South-facing, usually flat pointbreaks be damned; Santa Barbara is a surf town. World Champions and wannabe world-beaters grow up here, move here, and retire here. Underground legends of all ages haunt our craggy coastline while annual crops of college kids swap notebooks for boards and paddle out seemingly more than they show up for class.
Then, of course, there is everyone else — the sandy-toed, salty-eyed, sunblocked, and stoked masses who ditch responsibility and clog the lineup on each and every sign of a so-called swell.
There is nothing new about this mix; the swirling mosaic of our internationally known surf scene has been around well before Gidget and, Mother Earth willing, should still be here whenever the Jetsons finally show up. Its tiles are the men and women and boys and girls we call neighbors, coworkers, brother, sister, mom, and dad. In short, they are us as much as they are Santa Barbara.
For this year’s annual Independent surf season kick-off, we turned the reigns over to one such particularly glowing young member of this community — a regular-foot named Travers Adler. Twenty-four years young, Adler is a born-and-raised Santa Babylon by the Sea waveslider with a particularly thoughtful and artistic lean. Doodles, paintings, guitar riffs, poems, songs, infectious goodwill, and riding surfboards of all shapes and sizes are the primary currency in his weird and wonderful world. What follow are his shorthand memories from this season’s first swell earlier this month, accompanied by some fresh-off-the-presses photographs of Santa Barbara surfers by Santa Barbara surfers. Hope you dig it, and as the author so often says, “groove on.” — Ethan Stewart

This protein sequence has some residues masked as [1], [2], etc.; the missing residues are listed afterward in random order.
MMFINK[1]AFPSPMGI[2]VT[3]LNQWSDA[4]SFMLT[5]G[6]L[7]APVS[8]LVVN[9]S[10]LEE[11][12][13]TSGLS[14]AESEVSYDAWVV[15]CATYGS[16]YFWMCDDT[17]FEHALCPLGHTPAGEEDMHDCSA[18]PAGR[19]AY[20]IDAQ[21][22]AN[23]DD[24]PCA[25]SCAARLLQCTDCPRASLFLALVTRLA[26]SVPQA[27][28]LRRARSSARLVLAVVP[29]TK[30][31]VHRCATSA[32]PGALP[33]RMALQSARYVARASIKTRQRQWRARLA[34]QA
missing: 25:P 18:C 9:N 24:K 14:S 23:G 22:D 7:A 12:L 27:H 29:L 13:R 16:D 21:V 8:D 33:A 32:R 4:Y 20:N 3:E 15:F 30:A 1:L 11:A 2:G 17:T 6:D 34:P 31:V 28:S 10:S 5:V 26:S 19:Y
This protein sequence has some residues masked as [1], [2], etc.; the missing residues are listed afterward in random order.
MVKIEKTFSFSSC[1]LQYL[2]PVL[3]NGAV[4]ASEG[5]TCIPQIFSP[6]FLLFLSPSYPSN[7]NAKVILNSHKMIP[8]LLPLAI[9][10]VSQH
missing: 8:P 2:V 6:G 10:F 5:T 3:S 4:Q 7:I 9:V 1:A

Tuesday, November 2
I look at 17ft.com in the morning, and the swell appears quite big in the North. I wonder if it will swing into the S.B. channel and figure Rincon will probably snag some of it. The tide — medium and getting lower — is going to be ideal in the afternoon. The anticipation to get out there and have the Queen doing her thing, it’s like a buildup on a snare drum.
Early afternoon, and on cue, I get a text from Kyle: “good waves con now.” I hit the coast highway in the Miniature, blasting the Stones’ “Factory Girl” and another song from that album I’ve just borrowed, over and over, hollering along with the parts I know and the parts I’m getting to know. Make it there, and stroll — perhaps run — down the trail. The head-high waves are parading to shore, and people have flocked to experience it. Kyle’s Goin-Steady Ladyfriend, Gilda, and I warmly greet at the hangout spot amongst the ice plant and cobbles. She is relaxing after already having a surf.